What a tremendous opportunity for anyone to be able to step out and see that things still move along quite nicely without them! Seeing this has given me an incredible sense of freedom and a little bit of a “victorious” feeling in my heart because it was my “plan” all along to create a place that could continue without me, and more importantly it was incredibly important to me that my children grow up to be independent, self loving, capable humans, and that is what has in fact happened.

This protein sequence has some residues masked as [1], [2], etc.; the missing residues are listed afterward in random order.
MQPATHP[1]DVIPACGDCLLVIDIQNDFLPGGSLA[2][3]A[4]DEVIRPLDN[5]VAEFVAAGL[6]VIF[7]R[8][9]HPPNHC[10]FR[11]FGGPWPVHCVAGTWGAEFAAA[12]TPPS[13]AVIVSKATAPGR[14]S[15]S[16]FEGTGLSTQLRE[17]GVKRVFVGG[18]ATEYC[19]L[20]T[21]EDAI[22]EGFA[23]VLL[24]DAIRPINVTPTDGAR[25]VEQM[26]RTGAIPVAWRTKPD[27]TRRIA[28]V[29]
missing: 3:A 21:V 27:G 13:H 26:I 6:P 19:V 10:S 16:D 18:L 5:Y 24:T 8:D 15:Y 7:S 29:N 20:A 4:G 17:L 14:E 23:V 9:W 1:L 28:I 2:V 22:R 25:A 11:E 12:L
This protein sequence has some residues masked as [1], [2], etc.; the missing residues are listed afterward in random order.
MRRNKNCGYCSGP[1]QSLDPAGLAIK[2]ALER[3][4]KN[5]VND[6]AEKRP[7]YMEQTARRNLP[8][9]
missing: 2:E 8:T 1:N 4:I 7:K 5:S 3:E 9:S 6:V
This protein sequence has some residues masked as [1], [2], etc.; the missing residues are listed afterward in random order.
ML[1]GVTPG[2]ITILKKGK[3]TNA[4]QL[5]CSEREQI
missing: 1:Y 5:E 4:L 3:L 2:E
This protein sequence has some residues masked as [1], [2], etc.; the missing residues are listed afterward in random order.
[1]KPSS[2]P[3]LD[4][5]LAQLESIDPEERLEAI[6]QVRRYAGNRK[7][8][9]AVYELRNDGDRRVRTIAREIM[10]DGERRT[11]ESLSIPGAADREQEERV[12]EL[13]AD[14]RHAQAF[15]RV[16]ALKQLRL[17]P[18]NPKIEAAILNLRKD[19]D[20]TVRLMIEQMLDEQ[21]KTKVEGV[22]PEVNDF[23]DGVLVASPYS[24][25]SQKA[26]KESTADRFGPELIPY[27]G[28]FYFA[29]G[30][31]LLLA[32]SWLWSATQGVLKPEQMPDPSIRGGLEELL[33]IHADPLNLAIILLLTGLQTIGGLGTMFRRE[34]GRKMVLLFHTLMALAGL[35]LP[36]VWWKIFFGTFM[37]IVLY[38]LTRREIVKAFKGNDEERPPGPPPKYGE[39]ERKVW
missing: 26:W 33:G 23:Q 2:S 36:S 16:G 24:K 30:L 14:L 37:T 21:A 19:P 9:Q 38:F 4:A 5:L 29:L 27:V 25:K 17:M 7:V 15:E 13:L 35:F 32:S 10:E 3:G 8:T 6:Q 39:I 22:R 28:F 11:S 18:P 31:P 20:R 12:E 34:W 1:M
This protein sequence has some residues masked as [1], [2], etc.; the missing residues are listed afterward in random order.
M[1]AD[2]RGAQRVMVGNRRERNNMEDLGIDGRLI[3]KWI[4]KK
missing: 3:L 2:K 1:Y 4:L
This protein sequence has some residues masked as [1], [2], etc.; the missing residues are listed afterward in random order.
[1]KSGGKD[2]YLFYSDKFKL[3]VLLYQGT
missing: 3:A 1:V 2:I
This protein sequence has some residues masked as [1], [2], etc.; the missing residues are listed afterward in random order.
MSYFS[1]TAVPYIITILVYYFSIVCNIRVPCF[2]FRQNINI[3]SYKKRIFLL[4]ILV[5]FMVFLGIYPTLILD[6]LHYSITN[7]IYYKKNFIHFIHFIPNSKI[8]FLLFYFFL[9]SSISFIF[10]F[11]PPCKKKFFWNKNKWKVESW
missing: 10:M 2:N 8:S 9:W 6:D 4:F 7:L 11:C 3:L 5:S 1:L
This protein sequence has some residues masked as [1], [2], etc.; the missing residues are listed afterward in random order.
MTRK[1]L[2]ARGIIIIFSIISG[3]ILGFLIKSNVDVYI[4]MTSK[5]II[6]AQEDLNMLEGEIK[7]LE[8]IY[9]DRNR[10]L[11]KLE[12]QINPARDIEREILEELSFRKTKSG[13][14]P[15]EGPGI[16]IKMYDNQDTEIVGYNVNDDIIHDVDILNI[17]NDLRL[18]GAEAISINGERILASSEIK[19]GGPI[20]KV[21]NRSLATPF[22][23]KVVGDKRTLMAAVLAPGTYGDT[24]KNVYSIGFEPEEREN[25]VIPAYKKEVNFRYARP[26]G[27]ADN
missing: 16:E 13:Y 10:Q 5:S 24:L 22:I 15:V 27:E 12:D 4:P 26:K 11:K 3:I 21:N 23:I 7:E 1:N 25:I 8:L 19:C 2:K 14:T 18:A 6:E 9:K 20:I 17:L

Now after three months of absence, I will take a LONG journey to return home. First stopping off for sunshine and some summer, which we have not seen since last September, I hope that the sun will work its magic to sew together the conclusions and understanding I have garnered from this three month journey.
And so I will go home to a place I do not know, with a renewed sense of self and a future that I am, as usual, completely oblivious to. I’d say that’s just – S.N.A.F.U.